Expert analysis, features and profiles of key topical issues in the European Union.
The UK Government has said that Britain will not seek to remain part of the Single Market post-Brexit. However, sectoral deals to retain access to parts of the Single Market have not been ruled out.
When faced with seismic pressures that may affect the very market position your products and brands hold, how does a manufacturer respond?
100 days on from the fateful UK referendum, the only thing agreed on is the huge complexity of Brexit. This justifies the wait-and-see approach of the UK government which, by cataloguing the many problems that need to be resolved, is carrying out a kind of giant impact assessment. But one aspect of negotiations seems to have been overlooked or at least under-estimated: the relationship with the World Trade Organisation (WTO).
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The upcoming election in Germany is being widely touted as one of the most important elections of 2013. The pending outcome of this election is largely anticipated in Europe. Whilst, Merkel is tipped to win her third campaign, recent election results suggest otherwise.
On May 15, word got out that Greece will go to the polls again on June 17. The left-wing, anti-austerity bloc has a fair chance of victory. Potentially, this could lead to the demise of Greece's place in the eurozone whereas Spain, Portugal, and Ireland may be next.
The European crisis has unfolded in three stages. It started when the Great Recession set in. Soon afterwards, a political crisis broke out. Politicians failed to address the underlying causes of the recession. Now these economic and political setbacks have triggered the crisis of European unity.
Over the next 24 hours EU Prime Ministers gather for the latest Summit trying yet again to solve the EUs debt problems. They will also be considering how to boost growth through measures to help SMEs.
Energy efficiency is the quickest and most cost-effective way to create jobs in green industries, improve energy security and reduce emissions. Improving homes also improves the health and happiness of inhabitants. The payback period – the time before the savings are greater than the initial investment – is usually only a few years. However, most governments and individuals are short of money for investment at present. Therefore, it is very surprising that there is substantial money available from the EU for energy efficiency work, which has not been claimed.
The European Commission has now published a draft directive on safety standards for the disposal of high-level radioactive waste from nuclear power plants and research facilities. Part of the Commission’s aim is to build public confidence in nuclear power – in 2009 the EU adopted rules on the safety of operating power plants and on-site storage.
Yesterday the European Commission presented its proposals for a new energy strategy for the next decade. In Brussels jargon this is known as the Energy Action Plan. The EU is good at plans, less good at action, so the Commission has wisely named this document simply Energy 2020.
The European Court of Justice has issued a temporary injunction preventing the Spanish government from subsidising the use of domestically produced coal in electricity generation.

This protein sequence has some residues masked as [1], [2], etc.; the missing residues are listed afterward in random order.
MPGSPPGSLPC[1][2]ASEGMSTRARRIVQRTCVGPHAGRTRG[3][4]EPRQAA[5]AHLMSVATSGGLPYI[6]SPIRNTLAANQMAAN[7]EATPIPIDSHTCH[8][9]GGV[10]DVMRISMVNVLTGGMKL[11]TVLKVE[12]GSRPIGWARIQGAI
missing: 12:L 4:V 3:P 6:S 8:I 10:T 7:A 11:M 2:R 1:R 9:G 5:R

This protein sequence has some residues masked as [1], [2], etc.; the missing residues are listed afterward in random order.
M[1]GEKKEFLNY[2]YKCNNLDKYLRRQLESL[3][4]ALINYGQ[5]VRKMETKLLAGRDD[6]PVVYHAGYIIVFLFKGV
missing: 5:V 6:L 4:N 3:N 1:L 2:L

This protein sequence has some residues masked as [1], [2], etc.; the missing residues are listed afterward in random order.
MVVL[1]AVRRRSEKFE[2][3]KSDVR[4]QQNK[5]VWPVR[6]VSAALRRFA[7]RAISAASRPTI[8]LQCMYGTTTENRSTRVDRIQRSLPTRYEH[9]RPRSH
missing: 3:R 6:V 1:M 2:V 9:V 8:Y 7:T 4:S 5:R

Using energy more efficiently is the cheapest way to reduce greenhouse gas emissions. It also has economic, energy security and employment benefits. In a speech to a conference on EU energy policy on 30 September 2010, energy commissioner Gunther Oettinger identified energy efficiency as his “first priority”. However, EU policy and performance in this area has been disappointing to date.
Ed Miliband has been elected Labour leader. This is good news for UK climate politics, as he was a good energy and climate change secretary, taking the right steps on energy efficiency, renewables and nuclear, and some of the right steps on coal.
The EU aspires to be a world leader in reducing carbon emissions. It seeks to develop renewable sources of energy and new ways of making coal and gas cleaner. Success in these areas would enhance the EU’s energy security and foster innovative sectors, as well as helping the EU to achieve its climate change targets. But it will require significant investment.
The European Commission has done well in securing some – though not nearly enough – money to support renewables and CCS from the European economic recovery plan and from auctioning permits under the EU’s emissions trading scheme. The recovery plan’s grants are just €1 billion. By comparison, EU countries (particularly Germany and Spain) paid out €3 billion in national coal subsidies in 2008 alone.
The demand to ‘make the polluter pay’ by putting a price on the amount of carbon dioxide and other greenhouse gases produced has been a major point of discussion and debate across Europe since the mid-1980s.
Once again, European governments have been debating whether the EU greenhouse reduction target should be increased, from 20% below 1990 levels by 2020 to 30%, also by 2020. 20% will be easier to achieve than expected, given the recession, but is not enough of a reduction, so the target should be increased to 30%. This would also inject some momentum into the international negotiations, which is much needed.
The debate should not be between subsidy and no subsidy, but between subsidy for low carbon energy and energy efficiency and subsidy for high carbon energy.